Bond note devaluation and return of the Old Mutual Implied Rate (Zimbabwe)


By Staff Writer | The Source Zimbabwe September 26, 2017

Old Mutual is trading three times higher on the Zimbabwe Stock Exchange compared to its primary listing on London Stock exchange (LSE), indicating that local assets are overvalued as punters seek to maximise value in Zimbabwe’s currency chaos.

Old Mutual has a primary listing on the London Stock Exchange (LSE) and secondary listings in South Africa (on the Johannesburg Securities Exchange – JSE), Malawi Stock Exchange (MSE), Namibian Stock Exchange (NSX) and Zimbabwe.

Old Mutual shares are fungible, which allows the trading of its shares on the Zimbabwe register in the other markets. In June last year, the Reserve Bank of Zimbabwe increased the fungibility limit of Old Mutual shares from 40 percent to 49 percent.

All things being equal, the concept of “one price’ would imply that the same Old Mutual share listed on the ZSE should price the same with other listings, for example on LSE and JSE .

“Given that the economy operates well, Old Mutual shares should be almost equal across all stock exchanges, with no arbitrage opportunities. For instance if you compare Old Mutual share price on LSE and JSE, you will see that there is no arbitrage opportunity” said an analyst.

However, this has not been the case in Zimbabwe, since the introduction of the surrogate currency, bond notes, last year — Old Mutual started to trade at a premium relative to its price on other stock exchanges.

Old Mutual closed at 783 cents on the ZSE on Friday, while trading at 263.32 cents and 263.61 cents on the LSE and JSE, respectively, during the day.

This discrepancy of a cross listed share gives room for the simultaneous buying and selling of the shares, in different markets in order to take advantage of differing prices for the same share. For instance on Thursday one could buy the Old Mutual share from either LSE or JSE and sell it 198 percent higher (treble) on the ZSE.Chart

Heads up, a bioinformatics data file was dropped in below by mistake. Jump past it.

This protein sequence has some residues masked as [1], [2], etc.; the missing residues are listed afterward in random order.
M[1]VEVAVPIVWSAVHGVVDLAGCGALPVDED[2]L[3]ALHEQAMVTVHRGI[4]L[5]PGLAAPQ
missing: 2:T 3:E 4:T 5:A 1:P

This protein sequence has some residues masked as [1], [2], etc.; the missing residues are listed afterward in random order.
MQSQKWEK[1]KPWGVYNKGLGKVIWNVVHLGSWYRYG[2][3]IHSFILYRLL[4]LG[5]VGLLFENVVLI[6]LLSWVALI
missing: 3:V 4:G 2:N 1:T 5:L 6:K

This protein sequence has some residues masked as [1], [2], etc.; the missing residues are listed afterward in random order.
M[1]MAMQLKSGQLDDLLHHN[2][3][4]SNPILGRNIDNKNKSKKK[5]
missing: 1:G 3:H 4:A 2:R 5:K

For a year, Old Mutual on the ZSE has been trading above other Old Mutual shares listed on the LSE and JSE starting from 15 September last year (according to the prevailing exchange rate) when it traded at 270 cents relative to 258,45 cents on LSE and 267,79 cents on JSE. Going forward it continued to trade significantly higher on ZSE relative to other exchanges, especially starting from the month of October as depicted on the chart. This correspond to the period in which the central bank indicated that it would go ahead with injecting bond notes into the economy.

At the height of Zimbabwe’s hyperinflation, which ended in February 2009 when the country dollarised, the bulk of transactions between the fast-devaluing Zimbabwe dollar and other currencies, primarily the US dollar, were calculated using an Old Mutual Implied Rate.This market-driven rate used the price of the Old Mutual share on the LSE against the corresponding price on the ZSE.

Overvalued Assets

Analysts said they are using the Old Mutual implied rate as a gross indicator to measure how Zimbabwe assets are overvalued,